AT THE CHURCH OF THE PINES the Sabbath is often a day of rest. But not always. And this beautiful winter day has found the Caretaker out among the Cardinals and Chickadees, still clearing downed trees and opening up trails from bad windstorms of the last few years. It seems an endless project. Hard work. But I don’t mind it.
HERE AT THE CHURCH O THE PINES, on our Minnesota stretch of the great Mississippi, the day begins with a cold, gray dawn. But along the horizon line there is the slightest pink cast, the promise of a fair day. Under the ice, Minn of the Mississippi sleeps; while above, the downstream geese, gathered at a last patch of open
It is a bleak December day at the Church O’The Pines. The wind rushes and moans in the pine-tops, and they creak and groan with it. The river is all iced over and snow blows and gathers across the ice. The sky is gray and there is a damp and cutting cold. But the humble members of our congregation are
Tonight at the old cabin in the piney woods, the air is cold, the moon-shadows dark. Our nocturnal neighbors have been out and about—the Great Horned Owl vocalizing from deep in the woods. Earlier in the evening a pair of Gray Foxes cavorted about in the yard. And our pink-tailed Opossum, none too happy with the early winter weather, came
HERE AT THE CHURCH O’ THE PINES, we have pretty much resigned ourselves to the fact that this is-was-has-been the coldest, rainiest, windiest, cloudiest, crummiest Fall on record. Even Dr. Woodrow F. Stump, Woodland Psychologist, the oldest member of the congregation and resident curmudgeon, agrees. He is slightly cheered by the recent election, of which he opines that “You humans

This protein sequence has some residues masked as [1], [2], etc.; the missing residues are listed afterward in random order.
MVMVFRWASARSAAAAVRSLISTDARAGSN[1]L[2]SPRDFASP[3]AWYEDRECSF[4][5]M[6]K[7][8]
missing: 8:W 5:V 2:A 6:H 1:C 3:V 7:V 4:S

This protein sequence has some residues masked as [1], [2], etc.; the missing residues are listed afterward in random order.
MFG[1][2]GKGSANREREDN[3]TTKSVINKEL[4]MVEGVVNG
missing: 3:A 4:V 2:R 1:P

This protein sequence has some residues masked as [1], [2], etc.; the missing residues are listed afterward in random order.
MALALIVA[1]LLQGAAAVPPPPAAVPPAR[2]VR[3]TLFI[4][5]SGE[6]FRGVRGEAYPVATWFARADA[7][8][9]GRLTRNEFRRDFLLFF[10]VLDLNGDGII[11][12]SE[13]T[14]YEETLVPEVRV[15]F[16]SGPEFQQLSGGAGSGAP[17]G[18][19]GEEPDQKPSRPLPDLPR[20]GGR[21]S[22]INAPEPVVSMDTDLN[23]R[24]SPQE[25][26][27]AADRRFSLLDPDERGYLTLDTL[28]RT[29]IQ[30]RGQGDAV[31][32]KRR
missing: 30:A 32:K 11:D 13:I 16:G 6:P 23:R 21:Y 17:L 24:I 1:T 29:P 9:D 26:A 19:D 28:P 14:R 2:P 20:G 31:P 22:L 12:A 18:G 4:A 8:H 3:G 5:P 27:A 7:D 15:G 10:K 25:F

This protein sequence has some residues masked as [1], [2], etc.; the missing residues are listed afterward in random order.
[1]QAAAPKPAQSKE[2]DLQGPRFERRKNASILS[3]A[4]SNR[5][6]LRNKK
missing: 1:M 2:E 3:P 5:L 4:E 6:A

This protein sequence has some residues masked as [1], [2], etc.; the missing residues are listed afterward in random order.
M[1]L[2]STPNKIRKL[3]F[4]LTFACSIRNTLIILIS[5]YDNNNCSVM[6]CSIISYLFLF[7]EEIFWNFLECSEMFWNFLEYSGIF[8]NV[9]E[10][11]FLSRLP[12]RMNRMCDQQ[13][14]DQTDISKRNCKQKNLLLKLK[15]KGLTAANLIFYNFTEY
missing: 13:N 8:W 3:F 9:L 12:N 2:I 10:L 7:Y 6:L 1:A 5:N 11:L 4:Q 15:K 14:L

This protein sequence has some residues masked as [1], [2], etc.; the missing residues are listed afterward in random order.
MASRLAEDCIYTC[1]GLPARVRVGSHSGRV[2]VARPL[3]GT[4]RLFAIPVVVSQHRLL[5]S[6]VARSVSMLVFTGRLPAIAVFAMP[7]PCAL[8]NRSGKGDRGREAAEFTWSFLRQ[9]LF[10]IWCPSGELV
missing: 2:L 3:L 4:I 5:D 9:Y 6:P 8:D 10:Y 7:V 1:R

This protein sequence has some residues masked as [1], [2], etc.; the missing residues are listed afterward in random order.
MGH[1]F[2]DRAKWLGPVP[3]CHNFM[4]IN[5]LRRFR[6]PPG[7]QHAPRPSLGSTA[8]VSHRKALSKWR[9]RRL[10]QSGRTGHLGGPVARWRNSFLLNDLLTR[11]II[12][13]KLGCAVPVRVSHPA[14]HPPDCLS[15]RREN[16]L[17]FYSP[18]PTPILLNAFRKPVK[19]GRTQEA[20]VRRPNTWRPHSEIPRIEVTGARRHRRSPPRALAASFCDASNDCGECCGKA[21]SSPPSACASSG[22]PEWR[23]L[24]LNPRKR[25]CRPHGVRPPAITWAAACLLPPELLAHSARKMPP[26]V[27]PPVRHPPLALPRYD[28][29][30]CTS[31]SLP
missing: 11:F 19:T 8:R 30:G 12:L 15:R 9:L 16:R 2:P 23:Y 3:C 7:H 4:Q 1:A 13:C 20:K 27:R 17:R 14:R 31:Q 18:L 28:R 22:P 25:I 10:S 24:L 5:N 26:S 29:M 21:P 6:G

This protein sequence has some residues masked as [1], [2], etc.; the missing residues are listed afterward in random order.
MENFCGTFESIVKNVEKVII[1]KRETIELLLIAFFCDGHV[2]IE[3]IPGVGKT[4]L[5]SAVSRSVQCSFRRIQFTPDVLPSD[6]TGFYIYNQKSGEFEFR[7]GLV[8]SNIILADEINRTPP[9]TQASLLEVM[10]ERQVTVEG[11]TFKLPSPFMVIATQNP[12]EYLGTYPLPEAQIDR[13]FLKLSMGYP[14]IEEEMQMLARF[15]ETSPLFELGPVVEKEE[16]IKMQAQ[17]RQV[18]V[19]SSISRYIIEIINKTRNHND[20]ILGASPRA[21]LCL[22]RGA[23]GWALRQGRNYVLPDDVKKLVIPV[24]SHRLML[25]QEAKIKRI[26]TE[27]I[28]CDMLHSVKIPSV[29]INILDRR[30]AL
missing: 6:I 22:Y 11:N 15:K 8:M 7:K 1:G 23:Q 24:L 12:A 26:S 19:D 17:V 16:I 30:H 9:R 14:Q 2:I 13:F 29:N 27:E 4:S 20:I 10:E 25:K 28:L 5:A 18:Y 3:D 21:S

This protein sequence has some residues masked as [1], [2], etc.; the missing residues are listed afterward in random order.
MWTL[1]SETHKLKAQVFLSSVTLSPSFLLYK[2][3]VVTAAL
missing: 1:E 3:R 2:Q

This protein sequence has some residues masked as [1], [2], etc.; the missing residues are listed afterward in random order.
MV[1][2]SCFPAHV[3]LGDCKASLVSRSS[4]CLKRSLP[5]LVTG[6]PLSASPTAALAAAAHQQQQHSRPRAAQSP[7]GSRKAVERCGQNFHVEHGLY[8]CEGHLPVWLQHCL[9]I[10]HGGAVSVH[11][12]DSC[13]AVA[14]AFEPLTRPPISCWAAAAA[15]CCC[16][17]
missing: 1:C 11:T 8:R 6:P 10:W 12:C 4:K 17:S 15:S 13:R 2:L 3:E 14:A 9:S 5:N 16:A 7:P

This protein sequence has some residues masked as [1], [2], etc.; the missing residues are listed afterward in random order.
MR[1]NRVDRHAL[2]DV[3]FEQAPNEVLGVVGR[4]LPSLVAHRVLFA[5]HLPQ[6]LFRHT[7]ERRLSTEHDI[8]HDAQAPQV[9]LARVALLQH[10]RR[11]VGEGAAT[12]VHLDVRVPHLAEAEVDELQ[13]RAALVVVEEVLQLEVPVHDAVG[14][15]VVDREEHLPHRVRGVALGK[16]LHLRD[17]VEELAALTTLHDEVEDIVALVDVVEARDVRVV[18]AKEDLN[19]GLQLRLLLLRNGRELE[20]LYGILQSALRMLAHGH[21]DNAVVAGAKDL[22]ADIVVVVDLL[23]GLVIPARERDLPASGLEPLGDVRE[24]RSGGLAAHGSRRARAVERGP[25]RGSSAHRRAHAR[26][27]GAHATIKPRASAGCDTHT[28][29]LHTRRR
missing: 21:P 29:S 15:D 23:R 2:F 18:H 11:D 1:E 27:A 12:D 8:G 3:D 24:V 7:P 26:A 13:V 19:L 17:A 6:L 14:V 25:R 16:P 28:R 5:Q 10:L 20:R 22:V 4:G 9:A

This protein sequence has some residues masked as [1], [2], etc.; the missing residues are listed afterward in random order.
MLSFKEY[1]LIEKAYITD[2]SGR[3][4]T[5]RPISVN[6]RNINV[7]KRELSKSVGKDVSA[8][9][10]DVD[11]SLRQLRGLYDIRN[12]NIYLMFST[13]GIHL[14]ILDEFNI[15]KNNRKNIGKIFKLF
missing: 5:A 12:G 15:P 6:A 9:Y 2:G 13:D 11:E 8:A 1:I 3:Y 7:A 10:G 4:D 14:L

A walk in the October woods is good for many things; but most of all it is good for the soul. With my eye troubles I have missed many of the peak colors this fall, but this local woods still looks absolutely beautiful to me. More beautiful than ever, perhaps. And it smells beautiful. And it sounds beautiful. And it
This Sunday morning the Church In The Pines is covered with snow. Ladled with snow. Blanketed with snow. Enveloped in snow. Winter has been here for many weeks. It has been cold for a long time. But Kiwedin, the old winter-man, does not have his full impact–the beauty that comes with the cold–until the pine boughs, the trails, the old
Radio Interviewer: “So, Douglas Wood–Author of Old Turtle–Welcome. Let me ask you a question. Reading your book, you seem to be an environmentalist; what we might call an environmental extremist. Out West here, we have a lot of land that’s been locked up in “wilderness areas” by federal government land-grabs. Can you tell me why these areas can’t be open